EVERY TIME I DIE- ‘Low Teens’
This might never have happened. Since 2014’s ‘From Parts Unknown’ the line-up and lives of Every Time I Die have been overturned. The band are used to upheaval of course, they’ve barely gone two years without changing at least one member, but real life kicked in their door with dumb, ugly force at the end of last year. Out on tour, frontman Keith Buckley was informed his wife was in hospital with a life-threatening pregnancy complication.
Mother and new daughter are, thankfully, doing fine but Buckley has made one thing brutally clear- if he had lost his family, he wouldn’t have hesitated to end his own life. That experience, and the clarity of thought that clearly came with it, is cut through the entirety of ‘Low Teens’. There is talk of birth, death, hospital rooms, and lines like “There’s a vacuum where the brightest future was, I’d better warm up my gun in case love is not enough”. Sure, some of Buckley’s usual lyrical wit is present too, there are sarcastic jabs at gluttony and religion, but mostly everything is very raw, very honest, and very serious.
It might just have inspired heightened precision in the New York outfit’s acerbic sound too. Ok, so if you know Every Time I Die then you know what to expect here- opener ‘Fear and Trembling’ starts with a squealing, drunken riff before closing like a steel trap, ‘Two Summers’ is built around one of those grungy, rolling riffs the band write so well, and the serpentine thrills (and kick ass Metallica reference) of ‘The Coin Has a Say’ are incredible, like the band’s entire back catalogue boiled down into 167 seconds of fury. But where they have previously exhibited a tendency to rush and clatter, to let chaos have its way with them instead of the other way around, now there is control.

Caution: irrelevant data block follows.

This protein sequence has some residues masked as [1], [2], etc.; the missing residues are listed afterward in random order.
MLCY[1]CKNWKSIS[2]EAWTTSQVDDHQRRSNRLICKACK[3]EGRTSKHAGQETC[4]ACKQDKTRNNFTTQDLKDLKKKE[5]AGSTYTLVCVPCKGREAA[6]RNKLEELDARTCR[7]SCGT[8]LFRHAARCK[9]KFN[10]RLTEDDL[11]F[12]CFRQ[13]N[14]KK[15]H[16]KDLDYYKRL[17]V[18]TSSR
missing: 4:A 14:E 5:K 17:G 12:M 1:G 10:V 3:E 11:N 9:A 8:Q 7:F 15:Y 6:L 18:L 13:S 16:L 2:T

In lesser hands (or even in Every Time I Die’s hands five years ago), the busy vocals and frantic drums of ‘Glitches’ might have turned a relentless grey but here they zing. And ‘C++’ manages to be both fast and unforgettable, rock’n’roll at light speed. I’m not asking Every Time I Die to stay catchy, but I am sure that they write better, more enduring songs when they leave even just a little space for themselves, and anyone else, to catch a breath.
Brendon Urie’s guest vocals add depth and sweetness to the apocalyptic rumble of ‘It Remembers’, the rolling waves of ‘Petal’ break just enough to allow its lyrical intensity to punch a lump in your throat, and while it feels like every track here has at least one special thing about it, ‘Map Change’ is the best of the lot. Hell, it might be the band’s best ever. Thanks to dynamic shifts in speed and intensity, stomping riff after stomping riff, and a genuinely catchy, almost epic chorus, it is destined to close Every Time I Die set lists for years to come.
‘Low Teens’ is terrific then. It’s a snapshot, hopefully, of a band at their darkest, driven by the saddest news, but determined to burn brighter than any punk band on their eighth album should. A new triumph from near death.